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In this visually dazzling talk, Jonathan Drori shows the extraordinary ways flowering plants — over a quarter million species — have evolved to attract insects to spread their pollen: growing 'landing-strips' to guide the insects in, shining in ultraviolet, building elaborate traps, and even mimicking other insects in heat.
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Solved! A bee-buzzing, honey-licking 2,000-year-old mystery that begins here, with this beehive. Look at the honeycomb in the photo and ask yourself: (I know you've been wondering this all your life, but have been too shy to ask out loud ... ) Why is every cell in this honeycomb a hexagon?
Well, this is a very old question. More than 2,000 years ago, in 36 B.C., a Roman soldier/scholar/writer, Marcus Terentius Varro, proposed an answer, which ever since has been called "The Honeybee Conjecture." Varro thought there might be a deep reason for this bee behavior. Maybe a honeycomb built of hexagons can hold more honey. Maybe hexagons require less building wax. Maybe there's a hidden logic here. I like this idea — that below the flux, the chaos of everyday life there might be elegant reasons for what we see. "The Honeybee Conjecture" is an example of mathematics unlocking a mystery of nature, so here, with help from physicist/writer Alan Lightman, (who recently wrote about this in Orion Magazine) is Varro's hunch.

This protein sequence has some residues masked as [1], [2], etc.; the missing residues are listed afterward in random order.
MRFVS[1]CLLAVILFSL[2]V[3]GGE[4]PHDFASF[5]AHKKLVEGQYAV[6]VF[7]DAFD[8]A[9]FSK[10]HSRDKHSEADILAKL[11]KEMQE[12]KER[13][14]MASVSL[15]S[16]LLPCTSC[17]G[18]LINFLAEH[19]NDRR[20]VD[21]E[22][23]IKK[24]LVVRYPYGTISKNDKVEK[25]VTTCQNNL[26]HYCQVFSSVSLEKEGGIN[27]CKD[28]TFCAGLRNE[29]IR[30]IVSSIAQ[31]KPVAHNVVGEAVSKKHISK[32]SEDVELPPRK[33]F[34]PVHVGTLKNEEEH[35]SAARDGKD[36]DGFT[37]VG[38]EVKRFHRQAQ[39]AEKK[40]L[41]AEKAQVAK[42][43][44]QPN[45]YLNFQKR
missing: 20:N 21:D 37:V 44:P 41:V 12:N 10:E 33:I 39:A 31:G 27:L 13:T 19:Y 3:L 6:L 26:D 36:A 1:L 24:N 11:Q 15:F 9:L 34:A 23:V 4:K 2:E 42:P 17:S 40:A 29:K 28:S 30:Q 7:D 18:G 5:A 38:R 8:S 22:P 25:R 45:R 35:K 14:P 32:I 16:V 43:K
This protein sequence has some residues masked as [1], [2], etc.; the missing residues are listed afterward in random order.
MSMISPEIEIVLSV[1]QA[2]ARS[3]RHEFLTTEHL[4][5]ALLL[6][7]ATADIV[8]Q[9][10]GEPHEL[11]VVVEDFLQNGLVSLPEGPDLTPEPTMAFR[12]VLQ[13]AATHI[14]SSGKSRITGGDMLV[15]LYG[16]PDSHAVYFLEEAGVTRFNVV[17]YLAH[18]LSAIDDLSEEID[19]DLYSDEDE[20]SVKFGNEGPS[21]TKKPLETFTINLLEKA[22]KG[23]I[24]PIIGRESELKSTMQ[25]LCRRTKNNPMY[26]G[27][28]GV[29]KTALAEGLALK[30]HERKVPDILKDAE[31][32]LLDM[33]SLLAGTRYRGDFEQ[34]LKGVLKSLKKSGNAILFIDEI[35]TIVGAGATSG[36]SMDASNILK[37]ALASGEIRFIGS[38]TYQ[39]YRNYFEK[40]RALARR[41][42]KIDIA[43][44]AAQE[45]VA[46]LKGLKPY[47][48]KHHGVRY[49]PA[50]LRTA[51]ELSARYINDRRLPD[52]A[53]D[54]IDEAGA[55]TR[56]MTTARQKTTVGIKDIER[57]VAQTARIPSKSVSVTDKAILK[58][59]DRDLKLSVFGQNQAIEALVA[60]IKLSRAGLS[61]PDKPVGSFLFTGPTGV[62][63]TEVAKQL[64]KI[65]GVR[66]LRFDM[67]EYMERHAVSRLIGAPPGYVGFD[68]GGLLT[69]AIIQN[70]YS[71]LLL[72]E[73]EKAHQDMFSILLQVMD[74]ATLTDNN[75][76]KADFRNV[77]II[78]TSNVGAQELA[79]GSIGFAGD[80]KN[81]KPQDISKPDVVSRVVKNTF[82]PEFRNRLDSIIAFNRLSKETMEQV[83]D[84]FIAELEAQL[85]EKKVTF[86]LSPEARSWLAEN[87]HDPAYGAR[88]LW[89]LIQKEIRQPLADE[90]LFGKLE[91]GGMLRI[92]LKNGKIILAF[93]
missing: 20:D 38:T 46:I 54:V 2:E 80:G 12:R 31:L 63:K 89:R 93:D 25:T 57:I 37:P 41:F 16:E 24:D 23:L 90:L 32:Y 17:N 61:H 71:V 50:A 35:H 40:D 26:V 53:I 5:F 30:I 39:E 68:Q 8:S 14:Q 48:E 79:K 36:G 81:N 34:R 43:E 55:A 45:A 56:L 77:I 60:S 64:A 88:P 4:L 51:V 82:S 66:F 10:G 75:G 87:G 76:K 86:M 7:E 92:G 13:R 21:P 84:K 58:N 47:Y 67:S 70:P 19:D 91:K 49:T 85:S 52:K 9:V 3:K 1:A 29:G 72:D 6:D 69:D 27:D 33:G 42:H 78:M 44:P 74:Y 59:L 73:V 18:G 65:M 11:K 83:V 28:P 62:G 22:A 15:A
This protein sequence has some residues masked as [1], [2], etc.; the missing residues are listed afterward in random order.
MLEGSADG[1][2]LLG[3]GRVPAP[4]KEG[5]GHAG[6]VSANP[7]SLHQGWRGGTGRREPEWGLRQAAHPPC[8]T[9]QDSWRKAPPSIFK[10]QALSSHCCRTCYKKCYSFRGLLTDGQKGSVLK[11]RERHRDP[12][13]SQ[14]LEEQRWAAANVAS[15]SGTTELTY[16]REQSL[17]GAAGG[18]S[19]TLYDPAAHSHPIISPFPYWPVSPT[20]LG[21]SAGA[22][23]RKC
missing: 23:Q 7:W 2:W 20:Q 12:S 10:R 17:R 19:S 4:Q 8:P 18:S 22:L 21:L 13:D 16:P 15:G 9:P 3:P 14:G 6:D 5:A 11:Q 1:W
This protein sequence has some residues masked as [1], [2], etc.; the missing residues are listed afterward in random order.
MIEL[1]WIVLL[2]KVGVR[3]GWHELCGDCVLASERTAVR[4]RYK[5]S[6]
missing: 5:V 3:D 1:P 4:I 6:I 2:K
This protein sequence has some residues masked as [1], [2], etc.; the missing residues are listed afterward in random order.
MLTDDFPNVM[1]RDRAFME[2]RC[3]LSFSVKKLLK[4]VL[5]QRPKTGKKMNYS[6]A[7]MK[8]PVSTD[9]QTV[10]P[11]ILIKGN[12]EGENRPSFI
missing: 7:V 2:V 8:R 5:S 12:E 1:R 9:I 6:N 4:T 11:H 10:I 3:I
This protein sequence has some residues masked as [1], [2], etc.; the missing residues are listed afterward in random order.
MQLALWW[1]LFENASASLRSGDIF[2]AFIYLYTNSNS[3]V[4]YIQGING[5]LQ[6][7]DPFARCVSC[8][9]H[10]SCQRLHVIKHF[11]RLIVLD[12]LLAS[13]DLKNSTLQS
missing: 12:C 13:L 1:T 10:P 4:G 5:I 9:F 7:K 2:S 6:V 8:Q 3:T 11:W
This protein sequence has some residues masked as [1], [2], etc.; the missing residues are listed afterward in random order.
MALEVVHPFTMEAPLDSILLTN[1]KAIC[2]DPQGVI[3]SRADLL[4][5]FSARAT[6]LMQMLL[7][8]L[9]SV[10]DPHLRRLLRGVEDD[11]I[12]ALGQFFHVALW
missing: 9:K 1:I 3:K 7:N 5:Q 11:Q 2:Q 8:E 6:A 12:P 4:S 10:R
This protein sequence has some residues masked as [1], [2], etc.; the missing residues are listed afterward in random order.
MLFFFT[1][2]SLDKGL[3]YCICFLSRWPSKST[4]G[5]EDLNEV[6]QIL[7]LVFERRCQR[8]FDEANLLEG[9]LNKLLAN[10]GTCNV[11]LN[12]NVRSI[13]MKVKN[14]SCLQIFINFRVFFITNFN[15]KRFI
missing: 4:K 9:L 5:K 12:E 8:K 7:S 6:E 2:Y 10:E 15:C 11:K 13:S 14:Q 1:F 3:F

The Essential Honeycomb
Honeycombs, we all know, store honey. Honey is obviously valuable to bees. It feeds their young. It sustains the hive. It makes the wax that holds the honeycomb together. It takes thousands and thousands of bee hours, tens of thousands of flights across the meadow, to gather nectar from flower after flower after flower, so it's reasonable to suppose that back at the hive, bees want a tight, secure storage structure that is as simple to build as possible.
So how to build it? Well, suppose you start your honeycomb with a cell like this ... a totally random shape, no equal sides, just a squiggle ...
Source: May 14, 2013: Robert Krulwich/NPR
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